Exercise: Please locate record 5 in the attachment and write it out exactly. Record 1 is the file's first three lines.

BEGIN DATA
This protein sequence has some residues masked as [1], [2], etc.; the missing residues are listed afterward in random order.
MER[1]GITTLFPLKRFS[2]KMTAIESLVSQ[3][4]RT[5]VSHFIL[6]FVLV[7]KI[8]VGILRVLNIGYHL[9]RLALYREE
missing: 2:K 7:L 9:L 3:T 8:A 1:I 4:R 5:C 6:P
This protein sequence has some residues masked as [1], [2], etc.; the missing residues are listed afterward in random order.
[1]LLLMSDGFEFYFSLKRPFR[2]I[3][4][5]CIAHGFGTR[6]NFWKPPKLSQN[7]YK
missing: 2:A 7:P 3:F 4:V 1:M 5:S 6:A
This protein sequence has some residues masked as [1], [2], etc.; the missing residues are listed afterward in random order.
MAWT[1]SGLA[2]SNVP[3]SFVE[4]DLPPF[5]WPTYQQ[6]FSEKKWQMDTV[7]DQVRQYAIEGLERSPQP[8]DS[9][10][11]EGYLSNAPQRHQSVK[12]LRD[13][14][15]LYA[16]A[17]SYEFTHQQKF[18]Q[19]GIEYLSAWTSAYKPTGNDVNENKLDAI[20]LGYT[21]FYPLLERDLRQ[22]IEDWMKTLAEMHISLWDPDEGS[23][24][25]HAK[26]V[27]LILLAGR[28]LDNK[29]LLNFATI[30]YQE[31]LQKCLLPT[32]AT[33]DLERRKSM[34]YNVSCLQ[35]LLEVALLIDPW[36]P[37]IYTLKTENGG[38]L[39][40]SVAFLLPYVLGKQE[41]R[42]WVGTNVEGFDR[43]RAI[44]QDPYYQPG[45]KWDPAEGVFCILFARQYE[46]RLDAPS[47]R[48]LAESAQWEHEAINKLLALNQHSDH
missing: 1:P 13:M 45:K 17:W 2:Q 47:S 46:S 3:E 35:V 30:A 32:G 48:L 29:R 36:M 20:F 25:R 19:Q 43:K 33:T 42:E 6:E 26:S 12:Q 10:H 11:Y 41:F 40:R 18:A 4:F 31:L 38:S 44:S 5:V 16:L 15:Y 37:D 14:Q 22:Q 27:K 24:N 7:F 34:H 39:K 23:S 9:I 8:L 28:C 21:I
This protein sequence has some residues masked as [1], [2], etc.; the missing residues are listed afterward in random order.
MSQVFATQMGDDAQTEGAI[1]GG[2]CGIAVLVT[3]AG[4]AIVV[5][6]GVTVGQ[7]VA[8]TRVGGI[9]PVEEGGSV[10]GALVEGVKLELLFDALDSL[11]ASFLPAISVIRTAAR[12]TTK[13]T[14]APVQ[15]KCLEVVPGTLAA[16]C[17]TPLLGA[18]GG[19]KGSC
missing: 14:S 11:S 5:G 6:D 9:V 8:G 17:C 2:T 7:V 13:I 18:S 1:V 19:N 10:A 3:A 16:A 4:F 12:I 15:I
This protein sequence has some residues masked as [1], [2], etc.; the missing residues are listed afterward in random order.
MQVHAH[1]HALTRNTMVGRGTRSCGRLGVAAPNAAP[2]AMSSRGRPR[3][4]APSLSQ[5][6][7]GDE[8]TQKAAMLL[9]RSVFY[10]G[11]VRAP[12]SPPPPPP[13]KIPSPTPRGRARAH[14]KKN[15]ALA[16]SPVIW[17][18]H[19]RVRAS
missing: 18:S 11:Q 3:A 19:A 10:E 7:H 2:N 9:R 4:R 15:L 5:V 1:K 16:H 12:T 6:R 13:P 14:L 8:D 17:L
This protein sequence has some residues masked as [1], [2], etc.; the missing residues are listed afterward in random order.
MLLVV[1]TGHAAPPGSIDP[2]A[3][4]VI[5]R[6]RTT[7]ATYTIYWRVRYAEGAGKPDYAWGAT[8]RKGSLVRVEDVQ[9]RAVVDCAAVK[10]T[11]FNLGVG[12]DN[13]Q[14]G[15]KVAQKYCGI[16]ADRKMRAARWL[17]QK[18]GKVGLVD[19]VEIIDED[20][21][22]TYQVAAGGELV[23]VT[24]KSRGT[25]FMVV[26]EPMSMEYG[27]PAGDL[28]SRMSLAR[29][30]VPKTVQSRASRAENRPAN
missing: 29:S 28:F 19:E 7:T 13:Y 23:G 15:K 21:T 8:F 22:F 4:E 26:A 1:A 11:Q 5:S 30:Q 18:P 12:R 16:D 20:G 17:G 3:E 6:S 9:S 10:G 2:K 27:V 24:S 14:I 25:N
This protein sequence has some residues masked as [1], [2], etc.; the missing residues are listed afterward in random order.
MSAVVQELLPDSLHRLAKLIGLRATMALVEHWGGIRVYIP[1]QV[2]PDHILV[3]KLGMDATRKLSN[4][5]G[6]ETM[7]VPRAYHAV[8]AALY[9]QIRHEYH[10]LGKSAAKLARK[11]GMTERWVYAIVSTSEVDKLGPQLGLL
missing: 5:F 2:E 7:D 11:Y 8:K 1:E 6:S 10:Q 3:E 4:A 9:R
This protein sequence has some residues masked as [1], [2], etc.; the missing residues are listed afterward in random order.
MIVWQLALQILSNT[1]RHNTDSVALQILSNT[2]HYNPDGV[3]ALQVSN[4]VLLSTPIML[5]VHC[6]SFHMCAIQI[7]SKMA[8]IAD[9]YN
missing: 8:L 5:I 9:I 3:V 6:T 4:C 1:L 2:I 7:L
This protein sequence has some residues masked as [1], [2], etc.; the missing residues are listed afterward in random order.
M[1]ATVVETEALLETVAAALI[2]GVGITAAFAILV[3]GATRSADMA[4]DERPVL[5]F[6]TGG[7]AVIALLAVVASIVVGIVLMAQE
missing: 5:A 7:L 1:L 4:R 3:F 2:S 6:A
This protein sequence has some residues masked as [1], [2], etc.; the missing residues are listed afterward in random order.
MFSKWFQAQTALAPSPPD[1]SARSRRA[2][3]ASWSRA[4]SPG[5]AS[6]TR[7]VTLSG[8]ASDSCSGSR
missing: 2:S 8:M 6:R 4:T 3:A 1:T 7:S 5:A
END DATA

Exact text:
This protein sequence has some residues masked as [1], [2], etc.; the missing residues are listed afterward in random order.
MQVHAH[1]HALTRNTMVGRGTRSCGRLGVAAPNAAP[2]AMSSRGRPR[3][4]APSLSQ[5][6][7]GDE[8]TQKAAMLL[9]RSVFY[10]G[11]VRAP[12]SPPPPPP[13]KIPSPTPRGRARAH[14]KKN[15]ALA[16]SPVIW[17][18]H[19]RVRAS
missing: 18:S 11:Q 3:A 19:A 10:E 7:H 2:N 9:R 4:R 15:L 5:V 1:K 16:H 12:T 6:R 13:P 14:L 8:D 17:L